Artie Lange isn’t dead yet. I know you’re thinking it. Better yet, Artie Lange knows you’re thinking it. The comedian and sidekick for Howard Stern calls this the happiest time in his life. He’s the only performer in this week’s New York Comedy Festival to have two headlining gigs, Friday at Town Hall and Sunday at Avery Fisher Hall. In between, he’s driving up to Boston to take part in Denis Leary’s annual Comics Come Home. "It’s a crazy weekend for me," Lange told me last week. Isn’t every weekend crazy for him, though?
Just talking about the festival got him reminiscing about last year, when he played Carnegie Hall. " Caroline Hirsch and her people there, Louis Faranda, they’ve always been great fans of mine," he said. "But a guy like me getting Carnegie Hall, that’s as big as it gets. It sold out in two hours. Great story, and it shows you the power of the Stern show."
He said his Town Hall gig sold out during the American Express pre-sale. "Look, it’s a great point in my career and you try to enjoy it while you can, because there’s ups and downs as you go," he said.
Why squeeze in Saturday in Boston? "I did seven episodes of Rescue Me. Denis Leary did me a great favor, so I said I’d do this for him."
Carnegie Hall and Lincoln Center. That’s sure a long way from your first gig in New York, right?
"The first gig, technically, was the first," he said. "July 12, 1987. I was 19. I did my first stand-up spot ever, not an open mic. They did a lottery at the legendary Improv…It was a Sunday night, they were packed to the gills. It was a small room but they were packed. Comics who wanted a break lined up outside, they put numbers into a hat and drew for 10 spots. I drove in and I was so proud of myself for driving in because I had the balls to do it. Just that I was going was going to be good enough for me. Sure enough, first time up I got number 10. They had real comics up to keep the audience happy, about every three comics they slipped one of us in…I remember it was so hot that night…90 degrees…I went to Milford Plaza to try out my act. I realized I was so unprepared. I was in the bathroom. I thought I was by myself doing five minutes, but there was a guy s—-ing. I had nothing. I bombed."
But it didn’t matter much to him because they had plenty of alcohol, even for a 19-year-old, and Lange drank OJ and vodka all night. "I was basically lit when I went up. I was bombed," he said. "Mimzy, or whatever her name was, I went up to her afterward, she was such a bitch, she said ‘I only give advice to the people who passed.’ I remember driving back into Jersey disappointed but at least happy that I tried."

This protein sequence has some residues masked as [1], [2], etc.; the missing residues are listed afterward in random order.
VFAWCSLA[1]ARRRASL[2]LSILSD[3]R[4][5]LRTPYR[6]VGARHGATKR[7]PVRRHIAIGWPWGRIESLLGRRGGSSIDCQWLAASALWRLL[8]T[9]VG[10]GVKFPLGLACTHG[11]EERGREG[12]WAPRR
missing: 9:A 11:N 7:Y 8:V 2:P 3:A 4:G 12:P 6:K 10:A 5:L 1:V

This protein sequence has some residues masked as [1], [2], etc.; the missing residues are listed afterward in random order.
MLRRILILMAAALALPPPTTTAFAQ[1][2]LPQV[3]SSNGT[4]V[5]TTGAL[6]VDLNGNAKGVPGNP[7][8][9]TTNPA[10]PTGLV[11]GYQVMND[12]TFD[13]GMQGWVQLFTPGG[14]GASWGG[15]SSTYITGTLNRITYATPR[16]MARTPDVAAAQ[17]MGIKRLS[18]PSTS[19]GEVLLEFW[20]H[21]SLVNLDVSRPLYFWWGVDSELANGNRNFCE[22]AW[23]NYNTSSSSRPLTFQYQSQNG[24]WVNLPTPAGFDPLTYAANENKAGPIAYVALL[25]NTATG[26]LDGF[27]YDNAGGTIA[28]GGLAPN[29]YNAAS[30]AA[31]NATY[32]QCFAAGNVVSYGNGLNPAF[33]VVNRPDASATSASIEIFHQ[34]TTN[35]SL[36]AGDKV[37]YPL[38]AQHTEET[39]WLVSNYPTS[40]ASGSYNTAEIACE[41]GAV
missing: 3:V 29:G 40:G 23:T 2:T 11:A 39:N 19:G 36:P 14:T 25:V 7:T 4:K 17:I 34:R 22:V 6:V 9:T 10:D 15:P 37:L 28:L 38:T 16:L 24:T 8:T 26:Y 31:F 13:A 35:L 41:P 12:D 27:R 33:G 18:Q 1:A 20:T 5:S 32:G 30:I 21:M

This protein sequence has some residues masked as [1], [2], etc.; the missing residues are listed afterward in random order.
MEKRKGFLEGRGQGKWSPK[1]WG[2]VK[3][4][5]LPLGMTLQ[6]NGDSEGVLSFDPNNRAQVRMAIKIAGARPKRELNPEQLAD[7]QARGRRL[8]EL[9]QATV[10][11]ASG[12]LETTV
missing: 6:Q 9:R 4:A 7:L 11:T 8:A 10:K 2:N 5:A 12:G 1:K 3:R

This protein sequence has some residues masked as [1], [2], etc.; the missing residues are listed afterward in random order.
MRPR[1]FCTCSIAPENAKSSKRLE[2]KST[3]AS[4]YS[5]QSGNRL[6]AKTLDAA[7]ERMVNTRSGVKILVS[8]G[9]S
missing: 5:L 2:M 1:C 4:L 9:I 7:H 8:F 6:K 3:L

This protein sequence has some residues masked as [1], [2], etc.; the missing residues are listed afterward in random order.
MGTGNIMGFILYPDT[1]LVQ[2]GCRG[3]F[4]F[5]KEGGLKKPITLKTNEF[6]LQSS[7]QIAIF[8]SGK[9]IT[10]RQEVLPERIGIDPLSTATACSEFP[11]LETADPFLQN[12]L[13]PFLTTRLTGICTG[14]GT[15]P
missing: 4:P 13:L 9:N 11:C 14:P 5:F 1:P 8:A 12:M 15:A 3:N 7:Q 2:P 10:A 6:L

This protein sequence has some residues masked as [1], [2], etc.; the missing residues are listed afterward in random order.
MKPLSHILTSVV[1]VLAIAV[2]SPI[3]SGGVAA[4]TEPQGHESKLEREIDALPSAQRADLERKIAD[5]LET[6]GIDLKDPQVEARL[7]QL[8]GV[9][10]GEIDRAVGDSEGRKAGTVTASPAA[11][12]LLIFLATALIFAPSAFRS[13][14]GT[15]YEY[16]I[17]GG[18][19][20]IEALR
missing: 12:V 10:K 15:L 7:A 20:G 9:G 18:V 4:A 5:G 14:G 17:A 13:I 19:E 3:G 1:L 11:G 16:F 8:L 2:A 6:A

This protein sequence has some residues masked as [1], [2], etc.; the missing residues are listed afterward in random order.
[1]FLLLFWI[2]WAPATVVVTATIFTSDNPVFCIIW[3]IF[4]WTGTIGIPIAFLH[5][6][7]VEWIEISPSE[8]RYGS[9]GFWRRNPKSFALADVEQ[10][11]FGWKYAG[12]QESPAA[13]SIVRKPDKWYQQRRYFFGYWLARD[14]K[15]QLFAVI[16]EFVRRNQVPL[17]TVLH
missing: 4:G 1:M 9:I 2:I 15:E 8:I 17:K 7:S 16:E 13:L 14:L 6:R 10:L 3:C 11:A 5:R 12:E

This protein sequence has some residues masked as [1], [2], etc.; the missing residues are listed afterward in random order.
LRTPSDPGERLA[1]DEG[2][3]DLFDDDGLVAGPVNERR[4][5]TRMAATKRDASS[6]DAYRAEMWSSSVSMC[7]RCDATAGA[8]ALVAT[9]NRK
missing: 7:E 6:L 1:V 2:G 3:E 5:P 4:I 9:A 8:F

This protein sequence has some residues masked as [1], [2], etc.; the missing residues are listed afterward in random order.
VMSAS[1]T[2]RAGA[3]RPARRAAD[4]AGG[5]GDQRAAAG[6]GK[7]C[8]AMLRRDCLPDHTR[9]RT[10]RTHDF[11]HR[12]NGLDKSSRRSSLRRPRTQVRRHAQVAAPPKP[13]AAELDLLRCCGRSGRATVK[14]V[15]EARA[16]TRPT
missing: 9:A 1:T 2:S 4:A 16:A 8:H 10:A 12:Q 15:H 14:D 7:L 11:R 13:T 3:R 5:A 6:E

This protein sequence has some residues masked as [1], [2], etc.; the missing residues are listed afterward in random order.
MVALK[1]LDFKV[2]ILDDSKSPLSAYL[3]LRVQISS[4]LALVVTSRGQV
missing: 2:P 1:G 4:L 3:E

He still remembers one of those original jokes. "One of the first bits that I did that night was a lame song parody about Cheers. ‘What if those Cheers were about a gay bar called Queers? I wrote a song about it!’" Last year, he used it as an encore closer at his Carnegie Hall gig.
The impact of the Internet on comedy gives him mixed feelings. Lange said it’s hurt the record business. Comedians may have lost money, too, but he said the exposure may be worth it, even in his case. "The books, I’ve sold over 100,000 of them with no advertising, but they said if I didn’t let kids download it for free I’d sell 10 times as many," he said. Same goes for the DVD. "Technically, they’re robbing me, but then again, they’re all seeing it. It’s exposure. Dane Cook is the great example. What he’s done as a business model should be copied and modeled by every comic on the planet. It’s good and bad, but for comedians it’s mostly good."
What’s the most recent thing that’s made you laugh?
"On the Stern show?"
"We tend to laugh at tragic things more than comedy, I’ve got to tell you. The hardest I laughed was doing the show. We had a bit called porn stars playing Family Feud with each other. It was old ones vs. young ones…we had an 80-year-old…describing having sex with a priest and I lalmost threw up laughing."
But make no secret about it. Being on Howard Stern has been very very good for Artie Lange. Especially on the road.
"This year, I’ll break a record in terms of income but also business," Lange said. "2007 I was out on the road 28 weekends out of the year. But then you throw in 6 a.m. on the radio? I almost died this year. 2006 was more about a movie I had out. I wasn’t on the road as much but I did promotion. I know I make the money because of Howard, so I’m a realist, but I’m going to try to slow down next year."
"If people asked me how Howard Stern changed my life? Before I was on the Stern show, I had a career. I made about 800 grand a year from comedy alone. But stand-up wise, I was playing Zanies and Funny Bones in the Midwest," Lange said. "I went from the Funny Bone in Ohio to Carnegie Hall. That’s how the Howard Stern show changed my life. It’s been the happiest time in my life."